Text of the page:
Jan. 17, 1892 Exeter Washington County Rhode Island, USA
Folk Figure, Hysteria Victim. The second of three children born to George and Mary Brown, she lived a quiet life in the rural New England town of Exeter until an epidemic of Tuberculosis took the northeastern states by force. Prior to her death the disease had claimed hundreds of lives in the area as well as the lives of her mother and sister. Unfortunately by the time of her death her brother Edwin had also fallen ill. Families like the Browns were losing children and spouses quickly and had been in the grip of this terrible disease for many years. A combination of the ignorance of the theories of epidemiology and the simple folk superstition prone to the area produced an alternative to the unknown germ theories at that time; Mercy must be a vampire. Townsfolk reported seeing her walking about both in the cemetery and through fields, her brother Edwin who had recently returned from a wellness center in Colorado and who was succumbing quickly to the disease reported that his sister Mercy was "siting on his chest" suffocating him. The stories and sightings reached a fever pitch. Mercy had to be a vampire and there was only one way to prove it, they opened her coffin to find out. It should be noted that due to the harsh temperatures of New England, Mercy died in January and was placed in a holding vault on the cemetery property until the ground could be thawed for digging her official grave. On March 17, 1892, town officials, as well as the medical doctor and Mercy's father and brother were on hand to witness the gruesome task at hand. The bodies of Mercy's mother and sister were exhumed as a precaution, they had died the previous year and were found to have experienced a natural rate of decomposition. However, when Mercy's coffin was removed from the vault and opened it was reported that her face was flush, her veins and organs full of blood, her body had moved and that her hair and nails had grown. Immediately they knew they had their "vampire." They proceeded to desecrate her body including removing her heart and burning it on a rock nearby and feeding a concoction containing the ashes to her brother Edwin to "cure" him. Edwin died a short time later. With the evolution of medical science, all of the vampire symptoms and epidemic struggles can be easily explained with basic pathology. The "legend" of Mercy Brown is one based on fact. She is the most famous of about 100 persons desecrated postmortem in the 1800s during the more than 75 years of the "New England Vampire Hysteria." Dr. Michael Bell's book "Food for the Dead" comprehensively covers the story of Mercy Brown and outlines the many cases of this frightening and bizarre historical era that earned Rhode Island the historical nickname of being the "Transylvania of North America". (bio by: R. Digati)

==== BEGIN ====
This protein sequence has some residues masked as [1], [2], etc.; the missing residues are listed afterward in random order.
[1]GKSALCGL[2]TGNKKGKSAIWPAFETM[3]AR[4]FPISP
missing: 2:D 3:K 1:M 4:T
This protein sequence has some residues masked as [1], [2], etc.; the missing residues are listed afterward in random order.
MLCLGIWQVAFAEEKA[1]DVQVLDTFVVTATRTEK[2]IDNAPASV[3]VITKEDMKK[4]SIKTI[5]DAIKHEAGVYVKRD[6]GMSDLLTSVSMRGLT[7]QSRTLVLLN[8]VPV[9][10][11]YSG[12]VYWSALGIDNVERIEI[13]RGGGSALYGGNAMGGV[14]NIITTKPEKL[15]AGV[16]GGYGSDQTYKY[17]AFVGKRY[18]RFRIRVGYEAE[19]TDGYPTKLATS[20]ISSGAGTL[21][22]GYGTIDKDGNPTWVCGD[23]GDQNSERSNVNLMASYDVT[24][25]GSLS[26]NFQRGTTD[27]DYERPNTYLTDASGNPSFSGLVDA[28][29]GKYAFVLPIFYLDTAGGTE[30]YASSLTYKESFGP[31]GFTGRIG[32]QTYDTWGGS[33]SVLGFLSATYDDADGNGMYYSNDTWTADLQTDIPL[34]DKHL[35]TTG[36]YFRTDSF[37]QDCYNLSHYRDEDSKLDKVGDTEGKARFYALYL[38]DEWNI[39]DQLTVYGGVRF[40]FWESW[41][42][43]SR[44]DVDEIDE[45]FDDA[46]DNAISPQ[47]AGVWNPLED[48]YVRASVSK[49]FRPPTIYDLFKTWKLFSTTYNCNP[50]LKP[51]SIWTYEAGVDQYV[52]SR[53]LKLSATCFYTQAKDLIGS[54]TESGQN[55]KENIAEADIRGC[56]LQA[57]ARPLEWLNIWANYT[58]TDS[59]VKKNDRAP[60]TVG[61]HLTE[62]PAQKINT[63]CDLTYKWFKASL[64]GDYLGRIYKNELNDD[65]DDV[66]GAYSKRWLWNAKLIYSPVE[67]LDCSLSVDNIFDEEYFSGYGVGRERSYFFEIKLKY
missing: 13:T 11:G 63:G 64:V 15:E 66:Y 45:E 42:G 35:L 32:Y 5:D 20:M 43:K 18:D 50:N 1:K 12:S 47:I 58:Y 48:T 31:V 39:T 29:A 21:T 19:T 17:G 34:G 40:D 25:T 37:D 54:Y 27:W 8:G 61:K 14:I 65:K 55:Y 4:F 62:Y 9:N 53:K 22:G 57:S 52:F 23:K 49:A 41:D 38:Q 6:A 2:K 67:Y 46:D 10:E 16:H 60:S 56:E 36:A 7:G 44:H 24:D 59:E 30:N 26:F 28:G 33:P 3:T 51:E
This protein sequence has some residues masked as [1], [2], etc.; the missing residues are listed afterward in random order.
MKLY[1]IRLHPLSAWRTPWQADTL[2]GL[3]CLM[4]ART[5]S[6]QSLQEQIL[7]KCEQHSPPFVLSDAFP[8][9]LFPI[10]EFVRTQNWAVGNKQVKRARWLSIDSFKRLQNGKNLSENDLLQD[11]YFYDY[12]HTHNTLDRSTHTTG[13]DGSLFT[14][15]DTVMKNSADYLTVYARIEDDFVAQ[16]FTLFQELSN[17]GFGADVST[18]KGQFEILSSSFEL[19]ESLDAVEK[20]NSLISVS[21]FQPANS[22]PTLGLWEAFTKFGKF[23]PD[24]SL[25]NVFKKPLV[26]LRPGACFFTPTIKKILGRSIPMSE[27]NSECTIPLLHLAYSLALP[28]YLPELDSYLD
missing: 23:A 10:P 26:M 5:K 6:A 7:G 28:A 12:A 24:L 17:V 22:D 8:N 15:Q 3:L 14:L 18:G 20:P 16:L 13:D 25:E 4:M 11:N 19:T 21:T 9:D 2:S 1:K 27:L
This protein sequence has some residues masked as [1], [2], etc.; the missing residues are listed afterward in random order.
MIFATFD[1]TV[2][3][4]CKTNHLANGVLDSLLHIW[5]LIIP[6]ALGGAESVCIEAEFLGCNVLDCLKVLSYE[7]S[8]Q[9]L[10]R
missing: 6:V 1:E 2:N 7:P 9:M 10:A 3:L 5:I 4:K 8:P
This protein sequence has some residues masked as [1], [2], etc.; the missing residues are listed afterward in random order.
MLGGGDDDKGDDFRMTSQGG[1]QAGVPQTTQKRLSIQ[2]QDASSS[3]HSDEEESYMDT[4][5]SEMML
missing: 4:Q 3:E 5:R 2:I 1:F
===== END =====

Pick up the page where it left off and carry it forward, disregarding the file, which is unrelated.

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My 1st cousin 3x removed. -
Precious Added: Mar. 30, 2016
...as also will you, one day; but only by the power of His everlasting love and graceŚnot any vain superstitions. Happy Easter in heaven, Mercy; and rest in peace. ć -
Soon And Very Soon Added: Mar. 27, 2016